Here is a familiar situation. A health care provider — such as a pharmacy, lab, DME or hospital — hires an “employee” to work as a sales representative to market their services and/or products. In many instances, the “employee” gets a base salary and a healthy commission for all the referrals he/she brings to the provider.
Over the past five years, the Department of Justice and the Office of the Inspector General (OIG) have been paying close attention to these kinds of business arrangements.
The federal Anti-Kickback Statute (AKS) prohibits any person from “knowingly and willfully” paying, offering, soliciting or receiving any remuneration, directly or indirectly, overtly or covertly, in cash or in kind, in exchange for or to induce the referral of any item or service covered by a federal health care program.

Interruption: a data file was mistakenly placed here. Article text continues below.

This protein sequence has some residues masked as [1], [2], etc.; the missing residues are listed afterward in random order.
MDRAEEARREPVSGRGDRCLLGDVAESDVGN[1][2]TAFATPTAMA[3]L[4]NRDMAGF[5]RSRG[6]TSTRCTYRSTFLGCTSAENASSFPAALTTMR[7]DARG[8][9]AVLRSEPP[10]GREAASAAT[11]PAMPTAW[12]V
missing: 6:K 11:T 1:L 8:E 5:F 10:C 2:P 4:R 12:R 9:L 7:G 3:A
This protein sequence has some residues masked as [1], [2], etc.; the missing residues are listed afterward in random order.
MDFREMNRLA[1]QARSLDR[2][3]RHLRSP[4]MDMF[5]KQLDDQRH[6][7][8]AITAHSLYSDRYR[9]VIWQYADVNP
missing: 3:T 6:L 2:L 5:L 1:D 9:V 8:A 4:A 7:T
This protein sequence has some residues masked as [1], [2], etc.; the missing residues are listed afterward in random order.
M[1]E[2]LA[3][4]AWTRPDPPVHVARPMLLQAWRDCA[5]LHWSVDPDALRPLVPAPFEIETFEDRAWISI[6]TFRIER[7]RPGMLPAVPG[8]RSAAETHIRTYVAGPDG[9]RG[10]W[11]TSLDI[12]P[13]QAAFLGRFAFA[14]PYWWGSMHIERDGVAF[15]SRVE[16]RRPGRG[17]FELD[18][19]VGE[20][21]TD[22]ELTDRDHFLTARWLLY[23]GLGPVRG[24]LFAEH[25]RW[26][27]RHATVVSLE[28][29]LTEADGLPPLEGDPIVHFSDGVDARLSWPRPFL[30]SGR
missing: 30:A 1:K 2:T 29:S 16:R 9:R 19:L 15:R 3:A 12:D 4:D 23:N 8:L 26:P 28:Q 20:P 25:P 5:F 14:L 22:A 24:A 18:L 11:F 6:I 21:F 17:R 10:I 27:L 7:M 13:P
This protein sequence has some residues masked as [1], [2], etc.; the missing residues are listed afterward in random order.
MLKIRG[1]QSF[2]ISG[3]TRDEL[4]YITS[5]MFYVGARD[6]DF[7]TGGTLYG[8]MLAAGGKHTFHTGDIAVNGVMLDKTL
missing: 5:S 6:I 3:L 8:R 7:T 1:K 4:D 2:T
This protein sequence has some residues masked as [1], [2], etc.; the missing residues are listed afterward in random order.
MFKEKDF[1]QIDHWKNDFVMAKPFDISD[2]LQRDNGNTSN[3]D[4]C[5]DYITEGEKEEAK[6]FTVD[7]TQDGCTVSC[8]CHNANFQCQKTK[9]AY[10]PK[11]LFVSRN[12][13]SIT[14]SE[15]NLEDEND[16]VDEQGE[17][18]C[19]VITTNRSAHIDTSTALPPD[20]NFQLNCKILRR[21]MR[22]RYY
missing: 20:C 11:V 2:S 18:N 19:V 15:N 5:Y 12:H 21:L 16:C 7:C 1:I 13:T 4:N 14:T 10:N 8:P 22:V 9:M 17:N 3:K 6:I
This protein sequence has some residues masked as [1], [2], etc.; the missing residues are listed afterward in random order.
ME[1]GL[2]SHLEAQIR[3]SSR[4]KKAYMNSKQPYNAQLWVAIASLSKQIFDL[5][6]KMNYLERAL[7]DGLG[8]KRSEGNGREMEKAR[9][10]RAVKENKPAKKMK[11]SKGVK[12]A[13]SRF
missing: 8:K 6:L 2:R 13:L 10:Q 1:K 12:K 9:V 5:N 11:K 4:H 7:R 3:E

Health care providers have been banking on a special provision of the AKS: the “bona fide employee” safe harbor, which would shield them from civil and criminal liability.
However, many providers are unaware of the requirements to fit squarely within this safe harbor — specifically, the issue of what constitutes an “employee” under the safe harbor regulation.